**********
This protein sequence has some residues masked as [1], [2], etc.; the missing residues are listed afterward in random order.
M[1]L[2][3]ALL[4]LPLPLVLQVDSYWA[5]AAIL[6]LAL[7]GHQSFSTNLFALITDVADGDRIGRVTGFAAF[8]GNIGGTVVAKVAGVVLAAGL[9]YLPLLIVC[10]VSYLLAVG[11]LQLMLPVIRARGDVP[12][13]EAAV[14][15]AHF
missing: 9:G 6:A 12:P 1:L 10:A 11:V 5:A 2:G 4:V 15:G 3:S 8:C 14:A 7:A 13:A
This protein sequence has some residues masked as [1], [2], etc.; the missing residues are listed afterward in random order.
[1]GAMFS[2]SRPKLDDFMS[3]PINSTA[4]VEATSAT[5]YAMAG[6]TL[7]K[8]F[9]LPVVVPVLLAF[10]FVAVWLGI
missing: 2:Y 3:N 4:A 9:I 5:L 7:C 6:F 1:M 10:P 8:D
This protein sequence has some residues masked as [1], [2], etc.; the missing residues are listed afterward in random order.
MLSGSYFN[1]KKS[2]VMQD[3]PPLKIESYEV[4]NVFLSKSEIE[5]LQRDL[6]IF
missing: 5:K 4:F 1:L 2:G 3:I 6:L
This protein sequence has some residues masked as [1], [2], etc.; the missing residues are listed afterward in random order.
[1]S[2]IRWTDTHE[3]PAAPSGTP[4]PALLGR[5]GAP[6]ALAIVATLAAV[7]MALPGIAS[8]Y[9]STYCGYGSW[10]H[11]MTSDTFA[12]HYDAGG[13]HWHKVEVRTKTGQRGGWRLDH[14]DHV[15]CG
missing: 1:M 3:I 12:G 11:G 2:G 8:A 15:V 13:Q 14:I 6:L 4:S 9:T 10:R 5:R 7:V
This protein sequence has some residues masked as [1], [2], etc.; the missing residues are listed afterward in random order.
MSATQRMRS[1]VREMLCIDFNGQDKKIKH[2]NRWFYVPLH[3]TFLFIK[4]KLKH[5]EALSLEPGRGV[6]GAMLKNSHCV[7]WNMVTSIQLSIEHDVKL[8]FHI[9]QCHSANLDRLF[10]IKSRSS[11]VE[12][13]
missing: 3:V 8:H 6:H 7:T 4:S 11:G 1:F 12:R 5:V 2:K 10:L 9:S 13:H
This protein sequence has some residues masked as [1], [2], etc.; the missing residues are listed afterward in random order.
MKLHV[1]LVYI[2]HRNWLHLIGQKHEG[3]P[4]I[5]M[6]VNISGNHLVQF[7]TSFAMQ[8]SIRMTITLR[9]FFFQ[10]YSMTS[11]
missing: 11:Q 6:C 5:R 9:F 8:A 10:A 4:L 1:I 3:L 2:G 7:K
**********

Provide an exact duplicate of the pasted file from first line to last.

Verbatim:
This protein sequence has some residues masked as [1], [2], etc.; the missing residues are listed afterward in random order.
M[1]L[2][3]ALL[4]LPLPLVLQVDSYWA[5]AAIL[6]LAL[7]GHQSFSTNLFALITDVADGDRIGRVTGFAAF[8]GNIGGTVVAKVAGVVLAAGL[9]YLPLLIVC[10]VSYLLAVG[11]LQLMLPVIRARGDVP[12][13]EAAV[14][15]AHF
missing: 9:G 6:A 12:P 1:L 10:A 11:V 5:A 2:G 4:V 15:G 3:S 8:C 14:A 7:A 13:A
This protein sequence has some residues masked as [1], [2], etc.; the missing residues are listed afterward in random order.
[1]GAMFS[2]SRPKLDDFMS[3]PINSTA[4]VEATSAT[5]YAMAG[6]TL[7]K[8]F[9]LPVVVPVLLAF[10]FVAVWLGI
missing: 2:Y 3:N 4:A 9:I 5:L 7:C 6:F 1:M 10:P 8:D
This protein sequence has some residues masked as [1], [2], etc.; the missing residues are listed afterward in random order.
MLSGSYFN[1]KKS[2]VMQD[3]PPLKIESYEV[4]NVFLSKSEIE[5]LQRDL[6]IF
missing: 5:K 4:F 1:L 2:G 3:I 6:L
This protein sequence has some residues masked as [1], [2], etc.; the missing residues are listed afterward in random order.
[1]S[2]IRWTDTHE[3]PAAPSGTP[4]PALLGR[5]GAP[6]ALAIVATLAAV[7]MALPGIAS[8]Y[9]STYCGYGSW[10]H[11]MTSDTFA[12]HYDAGG[13]HWHKVEVRTKTGQRGGWRLDH[14]DHV[15]CG
missing: 1:M 3:I 12:G 11:G 2:G 8:A 15:V 13:Q 14:I 6:L 4:S 9:T 10:R 5:R 7:V
This protein sequence has some residues masked as [1], [2], etc.; the missing residues are listed afterward in random order.
MSATQRMRS[1]VREMLCIDFNGQDKKIKH[2]NRWFYVPLH[3]TFLFIK[4]KLKH[5]EALSLEPGRGV[6]GAMLKNSHCV[7]WNMVTSIQLSIEHDVKL[8]FHI[9]QCHSANLDRLF[10]IKSRSS[11]VE[12][13]
missing: 3:V 8:H 6:H 7:T 4:S 11:G 1:F 12:R 5:V 2:K 10:L 9:S 13:H
This protein sequence has some residues masked as [1], [2], etc.; the missing residues are listed afterward in random order.
MKLHV[1]LVYI[2]HRNWLHLIGQKHEG[3]P[4]I[5]M[6]VNISGNHLVQF[7]TSFAMQ[8]SIRMTITLR[9]FFFQ[10]YSMTS[11]
missing: 11:Q 6:C 5:R 9:F 8:A 10:A 4:L 1:I 3:L 2:G 7:K